San Francisco 49ers face steep learning curve in Jim Harbaugh's first season

The first two practice games have been meaningless, but 49ers fans should get some idea of how fast players are assimilating Jim Harbaugh’s offense in Saturday night’s game against the Houston Texans.

The problem with evaluating a team in the first two exhibitions — and the fourth one, when the starters hardly play — is that coaches are calling plays to see how they work in specific situations, not to win that specific game.

For instance, in the game against the Raiders, the 49ers twice had the ball inside the Oakland 10 and didn’t throw a pass.

Offensive coordinator Greg Roman said this week that they were trying to see how specific runs worked in that situation. They didn’t work at all against the Raiders. Roman said he couldn’t be sure they’d call the same plays in a regular-season game, but you can bet they’d work in at least one pass, perhaps more.

The other problem with the first two games is that there are many players who won’t even be on the team during the regular season. If you get a starter on one team playing against a nonentity on the other team, what you see is not what you’re going to get in the regular season.

The game against the Texans will be more meaningful because both teams will have game plans drawn up to win the game, not just to work on specific plays.

“Traditionally, in the third game, you game plan the same way you do in the regular season, and that’s what we’ll be doing,” said Harbaugh in a media session at camp this week.

So, we’ll all get a better idea of how the 49ers are grasping Harbaugh’s system.

Don’t expect miracles. I know 49ers fans don’t want to hear that they have to be patient for yet another season, after enduring constant frustration since Steve Mariucci was fired in 2002, after the 49ers’ last winning season, but the 49ers are trying to build a solid foundation, from the coach through the top of the organization.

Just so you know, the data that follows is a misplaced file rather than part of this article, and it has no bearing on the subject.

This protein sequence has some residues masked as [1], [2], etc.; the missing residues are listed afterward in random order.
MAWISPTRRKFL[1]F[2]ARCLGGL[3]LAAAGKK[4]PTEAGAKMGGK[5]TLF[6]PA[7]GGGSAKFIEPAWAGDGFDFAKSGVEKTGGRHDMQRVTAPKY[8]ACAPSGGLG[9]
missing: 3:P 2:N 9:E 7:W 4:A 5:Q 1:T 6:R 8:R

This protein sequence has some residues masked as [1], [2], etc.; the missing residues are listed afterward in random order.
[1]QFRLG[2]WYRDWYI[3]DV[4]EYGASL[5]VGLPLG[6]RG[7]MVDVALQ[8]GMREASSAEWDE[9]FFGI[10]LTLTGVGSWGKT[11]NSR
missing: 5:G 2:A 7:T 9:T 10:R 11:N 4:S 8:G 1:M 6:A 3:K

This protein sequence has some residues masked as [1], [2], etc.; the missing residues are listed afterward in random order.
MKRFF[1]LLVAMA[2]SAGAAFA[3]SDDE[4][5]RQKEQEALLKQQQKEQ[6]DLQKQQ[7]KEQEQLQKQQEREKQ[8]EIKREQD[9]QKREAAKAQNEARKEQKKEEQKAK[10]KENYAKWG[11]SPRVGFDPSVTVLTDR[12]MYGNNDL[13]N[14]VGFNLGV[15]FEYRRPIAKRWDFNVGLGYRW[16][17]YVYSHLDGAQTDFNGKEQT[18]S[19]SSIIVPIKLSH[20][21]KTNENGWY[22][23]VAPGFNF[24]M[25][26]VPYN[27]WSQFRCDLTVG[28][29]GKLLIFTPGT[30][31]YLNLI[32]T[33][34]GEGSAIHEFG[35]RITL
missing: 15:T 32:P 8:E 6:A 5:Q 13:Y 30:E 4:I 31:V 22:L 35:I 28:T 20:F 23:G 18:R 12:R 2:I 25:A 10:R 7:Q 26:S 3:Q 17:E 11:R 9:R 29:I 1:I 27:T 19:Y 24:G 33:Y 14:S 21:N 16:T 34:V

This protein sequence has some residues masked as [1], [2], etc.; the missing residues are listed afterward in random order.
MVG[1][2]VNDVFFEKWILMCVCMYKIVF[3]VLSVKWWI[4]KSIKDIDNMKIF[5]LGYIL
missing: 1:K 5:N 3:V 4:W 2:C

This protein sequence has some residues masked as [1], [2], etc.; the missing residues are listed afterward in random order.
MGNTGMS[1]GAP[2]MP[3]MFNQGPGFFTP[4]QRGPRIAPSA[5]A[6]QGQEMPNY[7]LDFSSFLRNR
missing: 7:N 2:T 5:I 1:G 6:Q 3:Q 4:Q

Harbaugh has inherited a much better team than Bill Walsh did in 1979, but his approach is much the same: Put in the system, then bring in better players to run it.

That may start with the quarterback. Harbaugh likes Alex Smith, but he doesn’t have boundless faith in him. Smith has a one-year contract and, if he does not live up to Harbaugh’s expectations this season, he will probably be gone.

Harbaugh’s expectations are not that Smith will lead the team to the Super Bowl. He knows from personal experience that the best quarterback can’t do it without a lot of help, and Smith doesn’t have a championship team around him right now.

Harbaugh will be looking for more subtle signs: Is Smith making the right decisions? Is he using the whole field? Does he have the confidence of his teammates?

One thing we can expect: The 49ers will be a much better organized team this year, reflecting Harbaugh’s personality. In time, this will be a championship team. Just don’t expect it this year.

Glenn Dickey has been covering Bay Area sports since 1963 and also writes on Email him at

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